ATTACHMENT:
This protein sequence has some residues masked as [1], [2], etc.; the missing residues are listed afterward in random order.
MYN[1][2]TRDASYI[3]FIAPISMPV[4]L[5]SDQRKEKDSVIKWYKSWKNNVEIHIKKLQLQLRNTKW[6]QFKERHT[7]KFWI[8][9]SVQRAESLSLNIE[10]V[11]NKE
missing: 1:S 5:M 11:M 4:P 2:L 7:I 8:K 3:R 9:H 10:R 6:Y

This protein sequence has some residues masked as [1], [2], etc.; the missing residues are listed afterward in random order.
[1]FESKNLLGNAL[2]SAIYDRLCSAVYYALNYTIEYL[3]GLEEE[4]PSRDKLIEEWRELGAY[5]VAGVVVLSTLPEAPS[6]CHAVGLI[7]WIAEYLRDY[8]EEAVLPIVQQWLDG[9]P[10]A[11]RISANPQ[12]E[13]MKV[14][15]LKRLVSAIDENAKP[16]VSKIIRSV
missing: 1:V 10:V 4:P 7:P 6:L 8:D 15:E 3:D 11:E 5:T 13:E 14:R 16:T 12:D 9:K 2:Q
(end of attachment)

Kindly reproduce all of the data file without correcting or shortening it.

This protein sequence has some residues masked as [1], [2], etc.; the missing residues are listed afterward in random order.
MYN[1][2]TRDASYI[3]FIAPISMPV[4]L[5]SDQRKEKDSVIKWYKSWKNNVEIHIKKLQLQLRNTKW[6]QFKERHT[7]KFWI[8][9]SVQRAESLSLNIE[10]V[11]NKE
missing: 1:S 5:M 11:M 4:P 2:L 7:I 8:K 3:R 9:H 10:R 6:Y

This protein sequence has some residues masked as [1], [2], etc.; the missing residues are listed afterward in random order.
[1]FESKNLLGNAL[2]SAIYDRLCSAVYYALNYTIEYL[3]GLEEE[4]PSRDKLIEEWRELGAY[5]VAGVVVLSTLPEAPS[6]CHAVGLI[7]WIAEYLRDY[8]EEAVLPIVQQWLDG[9]P[10]A[11]RISANPQ[12]E[13]MKV[14][15]LKRLVSAIDENAKP[16]VSKIIRSV
missing: 1:V 10:V 4:P 7:P 6:L 8:D 15:E 3:D 11:E 5:T 13:E 14:R 16:T 12:D 9:K 2:Q